I had the opportunity to speak most honestly with a precious 8 year old while traveling the metro system in a large city recently. She told me her name was Gabby, and said she’d been given the perfect name for her because she liked to talk so much! She was traveling with her dad and he warned me that “once Gabby gets started talking she doesn’t stop.” That was ok with me. We had a twenty-five minute commute and I was all ears.
I mentioned something about how lucky she was to have such a good life and she quickly dissented, saying, “not really.” I was a little shocked at her quick rebuttal, and asked her, “so your life is not a good one?” to which she shook her head w/ a look of sadness and said, “No, because I am ADHD.” — As if that explained everything.
So I asked, “is that a bad thing — to be ADHD?” Gabby nodded. I said, “Why? What about being ADHD is bad?” She then explained, “because it means I can’t focus and it means that I lose my temper easy and that I can’t control myself.”
I stated, matter-of-factly, “Oh those are just some of the downsides of being ADHD … what about the good things that come from being ADHD?
Gabby looked totally suprised, prompting me to ask, “Did you not know that there are some really great gifts that come with being ADHD?!”
She shook her head dramatically and asked, “what good things?”
I preceded to click off the following benefits: “ADHD means you are very smart and that your brain works really fast. That’s why it is so easy for you to get bored — because you have so many ideas coming into your mind so fast that you can’t even remember them all at the same time!” Gabby nodded her head in complete assent, and I continued:
“Being ADHD also means that you have a lot of energy and are always ready to go and do.” It means that you are very creative, and that you probably come up with new ideas all the time. It means you have natural abilities as a leader and that you don’t mind trying new and different things. These are the good things about being ADHD — are they true about you?”
Gabby nodded her head thoughtfully. Clearly she was interested, but not totally convinced. Obviously there had been minimal emphasis on the gifts of having ADHD — as a matter of fact, it did not appear that anyone had even mentioned to her that there could be anything good about being ADHD at all! As a result Gabby appeared to be carrying a largely negative impression (or story) of herself as being defective as a result of having Attention Deficit/Hyperactive Disorder. As she sees and describes herself, she is simply a problem.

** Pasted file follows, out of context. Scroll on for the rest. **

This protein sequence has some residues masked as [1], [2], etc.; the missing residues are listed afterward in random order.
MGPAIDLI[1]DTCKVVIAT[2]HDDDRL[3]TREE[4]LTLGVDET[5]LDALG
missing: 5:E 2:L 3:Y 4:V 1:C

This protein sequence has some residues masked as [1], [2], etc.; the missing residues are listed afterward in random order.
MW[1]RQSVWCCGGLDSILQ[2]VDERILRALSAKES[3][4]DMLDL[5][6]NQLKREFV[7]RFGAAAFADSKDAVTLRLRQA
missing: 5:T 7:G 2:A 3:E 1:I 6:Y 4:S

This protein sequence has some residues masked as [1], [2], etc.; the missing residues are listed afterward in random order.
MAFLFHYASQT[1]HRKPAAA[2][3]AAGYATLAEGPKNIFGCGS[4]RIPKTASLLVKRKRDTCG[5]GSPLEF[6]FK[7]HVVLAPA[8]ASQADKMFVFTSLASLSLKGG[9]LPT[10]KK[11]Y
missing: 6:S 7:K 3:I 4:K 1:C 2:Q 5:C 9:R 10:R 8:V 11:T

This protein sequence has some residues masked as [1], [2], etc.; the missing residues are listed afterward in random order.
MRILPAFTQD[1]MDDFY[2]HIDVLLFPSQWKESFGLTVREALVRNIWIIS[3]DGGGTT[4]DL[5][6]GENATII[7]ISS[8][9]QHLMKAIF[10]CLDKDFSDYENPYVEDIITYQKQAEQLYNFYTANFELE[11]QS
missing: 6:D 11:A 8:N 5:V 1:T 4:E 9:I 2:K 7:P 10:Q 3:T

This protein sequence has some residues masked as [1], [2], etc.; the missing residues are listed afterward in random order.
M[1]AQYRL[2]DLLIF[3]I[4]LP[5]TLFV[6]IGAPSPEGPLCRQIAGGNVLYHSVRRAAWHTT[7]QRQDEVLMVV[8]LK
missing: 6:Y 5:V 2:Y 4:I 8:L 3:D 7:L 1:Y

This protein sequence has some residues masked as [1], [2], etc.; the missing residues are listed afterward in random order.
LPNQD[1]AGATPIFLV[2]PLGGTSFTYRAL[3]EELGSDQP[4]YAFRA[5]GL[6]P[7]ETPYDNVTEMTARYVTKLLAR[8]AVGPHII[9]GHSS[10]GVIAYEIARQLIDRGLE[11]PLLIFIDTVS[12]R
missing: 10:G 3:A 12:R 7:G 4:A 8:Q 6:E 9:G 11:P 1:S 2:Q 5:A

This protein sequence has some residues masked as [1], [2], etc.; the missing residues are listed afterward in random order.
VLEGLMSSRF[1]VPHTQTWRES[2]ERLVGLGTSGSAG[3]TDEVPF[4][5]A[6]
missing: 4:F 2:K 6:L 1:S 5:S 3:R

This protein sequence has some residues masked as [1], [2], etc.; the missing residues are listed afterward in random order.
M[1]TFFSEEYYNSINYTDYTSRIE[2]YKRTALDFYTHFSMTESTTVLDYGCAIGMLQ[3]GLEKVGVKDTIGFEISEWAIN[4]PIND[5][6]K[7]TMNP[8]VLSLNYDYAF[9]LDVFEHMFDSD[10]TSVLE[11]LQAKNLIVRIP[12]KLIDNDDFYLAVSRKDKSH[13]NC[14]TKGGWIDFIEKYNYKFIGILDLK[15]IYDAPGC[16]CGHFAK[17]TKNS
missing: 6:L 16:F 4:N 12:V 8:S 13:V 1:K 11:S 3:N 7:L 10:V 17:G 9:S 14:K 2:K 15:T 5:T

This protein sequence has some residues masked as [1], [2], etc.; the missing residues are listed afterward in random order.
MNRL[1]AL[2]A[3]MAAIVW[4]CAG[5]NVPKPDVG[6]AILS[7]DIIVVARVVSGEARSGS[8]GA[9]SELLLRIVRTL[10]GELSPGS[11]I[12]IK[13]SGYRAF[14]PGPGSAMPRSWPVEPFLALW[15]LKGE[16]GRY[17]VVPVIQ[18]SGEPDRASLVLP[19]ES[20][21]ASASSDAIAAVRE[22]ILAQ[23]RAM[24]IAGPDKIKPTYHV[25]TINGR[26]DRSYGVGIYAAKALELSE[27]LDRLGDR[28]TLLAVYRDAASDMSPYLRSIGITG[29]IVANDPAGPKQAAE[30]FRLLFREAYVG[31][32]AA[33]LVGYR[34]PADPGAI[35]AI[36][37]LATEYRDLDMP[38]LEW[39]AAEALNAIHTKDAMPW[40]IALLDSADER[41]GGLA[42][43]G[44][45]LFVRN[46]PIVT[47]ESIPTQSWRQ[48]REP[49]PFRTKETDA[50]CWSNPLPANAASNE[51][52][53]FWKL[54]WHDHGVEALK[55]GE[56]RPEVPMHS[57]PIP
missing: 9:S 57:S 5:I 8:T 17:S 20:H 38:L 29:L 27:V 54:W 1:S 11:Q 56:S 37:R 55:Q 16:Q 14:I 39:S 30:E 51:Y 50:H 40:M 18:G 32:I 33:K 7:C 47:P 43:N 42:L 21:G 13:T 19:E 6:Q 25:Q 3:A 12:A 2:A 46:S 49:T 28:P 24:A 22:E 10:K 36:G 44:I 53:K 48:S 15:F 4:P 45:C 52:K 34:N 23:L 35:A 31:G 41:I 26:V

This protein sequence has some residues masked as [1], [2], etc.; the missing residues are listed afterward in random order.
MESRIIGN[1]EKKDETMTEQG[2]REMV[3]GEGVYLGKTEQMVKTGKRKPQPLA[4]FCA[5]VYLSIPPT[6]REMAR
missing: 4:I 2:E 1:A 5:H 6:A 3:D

Her plaintive response was this: “But I can’t control myself when I get mad.”
I paused a moment to consider her plainly spoken, self-fulfilling and life-limiting prophecy. My heart reached out to this beautiful child whose path mine had no doubt purposefully crossed. I knew that I had been given a precious few moments to introduce her to another option or possibility of seeing herself.
And so I said; Oh I know what you mean, I, too, have had trouble at times controlling my own temper. That is until I discovered the secret. Do you want to know what that secret is?”
Gabby nodded hard, her shiny brown hair bouncing up & down, her dark eyes, big as saucers. “It’s simply knowing this: anger is caused by what we are thinking. Did you know that?” She shook her head no.
“Well, it’s true. I noticed that whenever I was mad, I was always thinking unhappy thoughts and that the thing that could make the anger go away faster than anything, was choosing to think happier thoughts.”
Gabby said, “You mean like thinking about the things I like, and places I like to go and my friends and stuff like that?”
“Yes, thoughts just like that and remembering to think about the things you are thankful for!”
“I found out that it’s hard to stay mad when you are thinking happy thoughts! Do you think you can do that the next time you start feeling mad? All you have to do it just notice the unhappy thoughts that are making you mad … and choose happier ones instead.”
We parted company about then … the last thing I heard Gabby say as she & her dad hurried off at their stop, was “I can choose to think happy thoughts…”
Of course, we do not know for sure that Gabby will remember to apply her newfound wisdom for peace — but you can choose to apply this seemingly simple and totally revolutionary idea of choosing to be happy no matter what your challenges may be. Look for the gifts inherent in your life challenges and focus on those instead of seeing only the negatives.
Blessings to all who, like Gabby, are discovering ways to affirm life challenges. May you too experience the peace that comes from the practice of choosing happier thoughts!